Module Leader


Learning Outcomes

On successful completion of the module, students should be able to:
  • Developed their ability to design an innovative technology-based product, process or system as the basis for a successful entrepreneurial venture to satisfy a new customer or market need;
  • Knowledge and understanding of a range of management and business practices from outside engineering and the ability to apply them effectively in an entrepreneurial venture, taking into account a range of industrial and commercial constraints;
  • An ability to apply relevant theories and concepts from management science in a reliable manner, taking into account their limitations, to support decision making in a new entrepreneurial business;
  • The ability to identify, understand and evaluate both technological and commercial risks associated with a new entrepreneurial business and put in place appropriate management and mitigation measures;
  • The ability to identify and extract commercial, business and reference information pertinent to the entrepreneurial venture and analyse this with computer software, where appropriate;
  • Developed their skills in team working, critical self reflection, internal negotiation of team rewards and action planning as a basis for taking the business forward.


Description of Content

This unit will address innovation, entrepreneurship and enterprise skills from the viewpoint of setting up a technology-based entrepreneurial venture. It will cover key aspects of creativity and design required to develop a successful idea in a particular market. Fundamental concepts for planning and running a venture will also be addressed, including market analysis and marketing, competitor analysis, pricing, profitability forecasting, risk management, legal issues and intellectual property. The characteristics and skills required by entrepreneurs in various types of organisation will also be explored together with multidisciplinary team working in an entrepreneurial context.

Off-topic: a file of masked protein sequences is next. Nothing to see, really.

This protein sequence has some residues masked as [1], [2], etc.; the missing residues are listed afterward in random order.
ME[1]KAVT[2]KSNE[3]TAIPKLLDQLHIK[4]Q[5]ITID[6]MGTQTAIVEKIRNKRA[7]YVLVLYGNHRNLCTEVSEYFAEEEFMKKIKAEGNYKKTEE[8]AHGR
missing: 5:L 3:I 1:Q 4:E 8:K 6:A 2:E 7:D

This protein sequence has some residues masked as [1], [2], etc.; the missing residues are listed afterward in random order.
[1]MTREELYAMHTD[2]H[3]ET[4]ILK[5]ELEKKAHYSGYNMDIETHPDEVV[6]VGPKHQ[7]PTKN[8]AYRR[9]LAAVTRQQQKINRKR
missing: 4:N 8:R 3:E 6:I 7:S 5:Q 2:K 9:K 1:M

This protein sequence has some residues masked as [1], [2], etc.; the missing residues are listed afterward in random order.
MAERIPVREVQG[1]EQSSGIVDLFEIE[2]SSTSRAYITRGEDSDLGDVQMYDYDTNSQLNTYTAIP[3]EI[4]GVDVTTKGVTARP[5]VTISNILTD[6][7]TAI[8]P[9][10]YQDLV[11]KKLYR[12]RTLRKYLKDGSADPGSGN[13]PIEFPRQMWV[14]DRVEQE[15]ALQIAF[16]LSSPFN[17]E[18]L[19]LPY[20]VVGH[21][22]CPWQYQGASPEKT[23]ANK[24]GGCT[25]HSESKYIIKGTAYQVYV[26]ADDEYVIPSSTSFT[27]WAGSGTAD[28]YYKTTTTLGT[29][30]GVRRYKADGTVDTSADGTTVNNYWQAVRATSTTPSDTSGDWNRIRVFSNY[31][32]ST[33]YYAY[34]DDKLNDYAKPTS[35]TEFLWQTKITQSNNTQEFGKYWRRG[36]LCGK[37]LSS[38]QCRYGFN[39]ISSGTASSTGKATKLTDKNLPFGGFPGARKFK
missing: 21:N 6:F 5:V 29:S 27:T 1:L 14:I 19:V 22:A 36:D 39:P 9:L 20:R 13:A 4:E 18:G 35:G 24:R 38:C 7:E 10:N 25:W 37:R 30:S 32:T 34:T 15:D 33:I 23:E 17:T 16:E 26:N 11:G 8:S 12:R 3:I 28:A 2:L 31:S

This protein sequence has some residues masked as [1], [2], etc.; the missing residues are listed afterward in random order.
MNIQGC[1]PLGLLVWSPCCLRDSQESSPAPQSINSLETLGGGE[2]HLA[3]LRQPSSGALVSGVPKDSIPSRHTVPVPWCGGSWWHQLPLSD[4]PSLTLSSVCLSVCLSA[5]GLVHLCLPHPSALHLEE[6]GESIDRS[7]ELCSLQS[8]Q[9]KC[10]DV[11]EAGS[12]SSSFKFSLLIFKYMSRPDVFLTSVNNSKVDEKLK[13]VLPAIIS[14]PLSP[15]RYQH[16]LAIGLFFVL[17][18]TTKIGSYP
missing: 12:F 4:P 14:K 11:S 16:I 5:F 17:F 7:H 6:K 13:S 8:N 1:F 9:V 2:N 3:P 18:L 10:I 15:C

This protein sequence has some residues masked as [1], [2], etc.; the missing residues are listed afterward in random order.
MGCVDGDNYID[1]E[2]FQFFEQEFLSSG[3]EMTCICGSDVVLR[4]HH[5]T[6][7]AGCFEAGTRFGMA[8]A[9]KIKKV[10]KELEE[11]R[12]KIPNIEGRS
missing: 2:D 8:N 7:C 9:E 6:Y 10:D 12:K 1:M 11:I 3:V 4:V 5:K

Students will be challenged to create a suitable technology-based product, process or system in response to a chosen market.

The broadest view of entrepreneurship and entrepreneurial ventures is taken in the unit. For example, students may consider:

  1. A small commercial start-up company which is growth/profit orientated
  2. An initiative to promote innovation or change in a large, established organisation (intrapreneurship)
  3. A "spin out" from a large technology based organisation
  4. An initiative concerned with social entrepreneurship or
  5. A not-for-profit organisation. Students work in groups, mentored by young professionals drawn from local organisations.

To give students the appropriate understanding, abilities and skills necessary for them to set up a successful entrepreneurial venture. This will be achieved by placing students in a semi-realistic entrepreneurial situation, where they work in teams, with mentor advice, to create a business plan to address a defined market need and present this to potential investors.

  1. Introduction to Entrepreneurship
  2. The Lean Entrepreneurship Process
  3. Creativity and Innovation
  4. Protecting your idea (IP, Copyright issues)
  5. Understanding the Market
  6. Business Models, Risk and Growth
  7. Creating the MVP – Minimum Viable Product
  8. Enterprise Skills (inc. Legal Issues)
  9. Valuation and Exit Strategies
  10. Gaining Funding
  11. Presentation formats and dry-runs